To Use or Not to Use Code Switching in English-Language Classrooms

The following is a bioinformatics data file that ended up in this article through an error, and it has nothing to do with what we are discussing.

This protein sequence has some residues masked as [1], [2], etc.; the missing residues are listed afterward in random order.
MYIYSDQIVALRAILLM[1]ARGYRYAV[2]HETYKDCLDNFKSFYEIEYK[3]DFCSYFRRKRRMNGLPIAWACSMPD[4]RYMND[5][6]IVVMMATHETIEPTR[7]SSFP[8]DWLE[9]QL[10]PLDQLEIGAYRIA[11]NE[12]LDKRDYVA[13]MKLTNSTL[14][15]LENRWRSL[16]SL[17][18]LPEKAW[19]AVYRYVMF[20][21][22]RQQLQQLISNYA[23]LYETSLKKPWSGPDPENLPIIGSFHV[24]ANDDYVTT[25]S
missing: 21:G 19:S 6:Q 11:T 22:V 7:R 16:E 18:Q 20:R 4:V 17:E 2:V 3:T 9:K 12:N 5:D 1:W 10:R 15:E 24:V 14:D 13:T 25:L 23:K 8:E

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The functions of Code-Switching in English Language Teaching classroom discourse by Kindergarten teachers in five Elementary schools in an Educational District in Saint Lucia. Introduction The English language teacher is still the main person in the classroom from which students derive many of their language experiences. Therefore, teachers need to remain vigilant in the manner in which they use the language. Teachers who are bilingual speakers may often opt to alternate between languages for particular reasons or do so unconsciously. There are teachers who believe that in English language teaching, code–switching should be avoided, meanwhile others perceive code-switching as being a helpful teaching strategy in understanding components of the target language which is sometimes English. Irrespective of the opinions by teachers about which aspect should be favoured, it is crucial that the reasons which influence code-switching by teachers in English language learning classrooms be studied. This will assist other educators in making a better determination of whether to include or exclude code-switching in the language teaching process. Background to the Study Saint Lucia is a bilingual nation where Saint Lucian English and a French lexified-Creole (Kweyol) are widely spoken in similar domains. Contrary to English being the official language in Saint Lucia and the argument of whether the language situation is still diglossic, schools predominantly acknowledge the use of both languages by teachers and students in formal classroom discourse. Classroom discourse in this research paper implies the talk or face to face conversation that is undertaken in the classroom. As a result, situations arise in the class... ... middle of paper ... ...ment of confidentiality, the names of each participant shall be anonymous in the study with capitalized symbols ‘A, B, C, D, E' to represent each of the participants. Population and Sample The population of the research includes nineteen Kindergarten teachers who are all females from ten Primary Schools in Educational District 6 in Saint Lucia. The five teachers and their schools selected for this investigation shall be deliberately selected, that is after permission is granted to implement the research, based on the teacher's competence to speak both Kweyol and English and because of close proximity to the researcher's ability to conduct the research. In schools selected where there are more than one Kindergarten teacher and they are all competent bilingual speakers, the researcher will allow the principal to select the teacher for the investigation.
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